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Dixon hung his boots up a few years back, sounds like they want a current / newly retired guy. Carragher could be a good shout, could see him on Sky though.

Owen is terrible :lol:

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idontfeardeath wrote:
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But James and Pak both said they were voting JSP


:doh:

You know what Paks like. He's probably voted JSP for woman of the year or something.


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 Post subject: Re: Punditary: A Lost Art?
PostPosted: Wed Feb 20, 2013 10:53 am 
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JSP wrote:
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On a side note heard Owen doing the co commentary on the Liverpool game on MOTD2 on Sunday. His voice just isn't a voice for TV/Radio it's so boring.


When I heard his voice I couldn't quite believe it. When he started to refer to Gerrard as Stevie I turned the bloody sound off.


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 Post subject: Re: Punditary: A Lost Art?
PostPosted: Wed Feb 20, 2013 10:58 am 
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Moyes_Is_God wrote:
JSP wrote:
Quote:
On a side note heard Owen doing the co commentary on the Liverpool game on MOTD2 on Sunday. His voice just isn't a voice for TV/Radio it's so boring.


When I heard his voice I couldn't quite believe it. When he started to refer to Gerrard as Stevie I turned the bloody sound off.


:lol: he's rubbish, has the most boring voice in the history of mankind... be more exciting having Steven Hawking doing the punditry!!

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idontfeardeath wrote:
Spawny wrote:
But James and Pak both said they were voting JSP


:doh:

You know what Paks like. He's probably voted JSP for woman of the year or something.


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 Post subject: Re: Punditary: A Lost Art?
PostPosted: Fri Jun 21, 2013 1:41 pm 
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The internet has widely adopted Godwin's Law, which states that the longer an online discussion continues, the greater the probability of a comparison involving the Nazis or Hitler. In footballing discussion, I'd like to propose a similar version known as Savage's Law. Namely, the longer a caller to a radio phone-in stays on air, the greater the probability that the pundit will dismiss their argument on the basis that they've never played the game to the highest level.

There's a lot of criticism you can direct at fans who call phone-in shows – and more often the producers who let on some of the more deluded types – but a lack of knowledge of how the game works isn't one of them. Broadly, we all know the principles of football. We're pretty au fait with the rules and, thanks to Sky's endless replays of even a minor bit of controversy, some of the finer points of the laws and tactical variations in football. All of which makes the professional pundit's insistence that football is some quasi-mystical cult that a mere mortal can't possibly understand all the more patronising.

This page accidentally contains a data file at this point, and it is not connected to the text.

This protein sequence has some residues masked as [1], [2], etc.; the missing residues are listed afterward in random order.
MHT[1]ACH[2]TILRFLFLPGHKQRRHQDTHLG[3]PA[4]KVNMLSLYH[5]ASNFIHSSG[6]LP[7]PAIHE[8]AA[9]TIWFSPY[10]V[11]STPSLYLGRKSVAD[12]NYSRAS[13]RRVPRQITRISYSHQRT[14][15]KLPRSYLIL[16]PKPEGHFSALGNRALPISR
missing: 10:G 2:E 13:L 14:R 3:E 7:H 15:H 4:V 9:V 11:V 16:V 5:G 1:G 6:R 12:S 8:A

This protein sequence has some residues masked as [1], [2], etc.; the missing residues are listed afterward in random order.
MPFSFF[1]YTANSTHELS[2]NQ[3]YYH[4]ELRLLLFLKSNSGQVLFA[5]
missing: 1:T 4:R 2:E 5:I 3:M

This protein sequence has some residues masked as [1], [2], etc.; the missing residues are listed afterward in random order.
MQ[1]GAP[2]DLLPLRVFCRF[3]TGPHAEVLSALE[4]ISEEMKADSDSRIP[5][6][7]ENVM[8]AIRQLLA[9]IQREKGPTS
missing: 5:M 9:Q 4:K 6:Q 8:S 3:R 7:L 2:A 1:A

That might work if you're trying to debate the existence of God or interpret the Bible, but is less effective when the caller in question is querying the use of a 4-5-1 at home against the worst team in the league rather than an abstract point of theology.

Even the most unfit or unsporty of us will have played a reasonable amount of football at some point in our lives, with a good number still wheezing around a five-aside pitch on a weeknight or a soggy field on a Sunday morning. And if you play the game regularly enough, you start picking up a little bit of tactical knowledge.

You'll know it's probably not a good idea for your entire team to run forward and leave no cover at the back, "Hollywood balls" invariably don't work, team-mates shouting to tell you where to stand is quite helpful and having the instinct to know where to position yourself when you don't have the ball is surprisingly difficult.

This knowledge can quite easily be transferred to the art of armchair punditry. It's reasonably easy to understand why a team gets caught on a break, why the positioning and distribution of some players leaves a lot to be desired and why one team struggles to break down a balanced opposition working well together. Anybody who plays even on a casual basis will recognise the traits of their own team in Premier League matches.